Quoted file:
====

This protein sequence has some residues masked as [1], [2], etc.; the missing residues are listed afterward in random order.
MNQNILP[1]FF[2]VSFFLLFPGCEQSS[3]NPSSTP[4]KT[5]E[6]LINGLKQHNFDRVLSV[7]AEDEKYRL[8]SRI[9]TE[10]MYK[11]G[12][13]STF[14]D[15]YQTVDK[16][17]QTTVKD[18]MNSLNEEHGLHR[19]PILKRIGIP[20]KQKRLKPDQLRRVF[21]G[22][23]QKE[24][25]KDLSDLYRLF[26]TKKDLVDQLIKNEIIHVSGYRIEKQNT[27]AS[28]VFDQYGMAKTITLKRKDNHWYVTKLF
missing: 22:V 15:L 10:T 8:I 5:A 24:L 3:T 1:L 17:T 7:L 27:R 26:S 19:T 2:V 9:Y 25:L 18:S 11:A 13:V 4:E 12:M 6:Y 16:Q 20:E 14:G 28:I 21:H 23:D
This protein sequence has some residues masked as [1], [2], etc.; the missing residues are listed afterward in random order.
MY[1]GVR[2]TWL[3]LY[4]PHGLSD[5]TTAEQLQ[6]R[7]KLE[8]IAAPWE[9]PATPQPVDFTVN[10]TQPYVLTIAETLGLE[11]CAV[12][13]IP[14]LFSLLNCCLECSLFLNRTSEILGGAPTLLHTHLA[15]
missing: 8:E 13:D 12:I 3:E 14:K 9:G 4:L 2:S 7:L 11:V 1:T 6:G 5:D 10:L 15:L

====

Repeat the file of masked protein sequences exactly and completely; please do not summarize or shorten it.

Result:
This protein sequence has some residues masked as [1], [2], etc.; the missing residues are listed afterward in random order.
MNQNILP[1]FF[2]VSFFLLFPGCEQSS[3]NPSSTP[4]KT[5]E[6]LINGLKQHNFDRVLSV[7]AEDEKYRL[8]SRI[9]TE[10]MYK[11]G[12][13]STF[14]D[15]YQTVDK[16][17]QTTVKD[18]MNSLNEEHGLHR[19]PILKRIGIP[20]KQKRLKPDQLRRVF[21]G[22][23]QKE[24][25]KDLSDLYRLF[26]TKKDLVDQLIKNEIIHVSGYRIEKQNT[27]AS[28]VFDQYGMAKTITLKRKDNHWYVTKLF
missing: 22:V 15:L 10:T 8:I 5:A 24:L 3:T 1:L 17:T 7:L 27:R 26:S 19:T 2:V 9:Y 25:L 18:S 11:A 13:V 4:E 12:M 6:Y 16:Q 20:E 14:G 28:I 21:H 23:D
This protein sequence has some residues masked as [1], [2], etc.; the missing residues are listed afterward in random order.
MY[1]GVR[2]TWL[3]LY[4]PHGLSD[5]TTAEQLQ[6]R[7]KLE[8]IAAPWE[9]PATPQPVDFTVN[10]TQPYVLTIAETLGLE[11]CAV[12][13]IP[14]LFSLLNCCLECSLFLNRTSEILGGAPTLLHTHLA[15]
missing: 8:E 13:D 12:I 3:E 14:K 9:G 4:L 2:S 7:L 11:V 1:T 6:G 5:D 10:L 15:L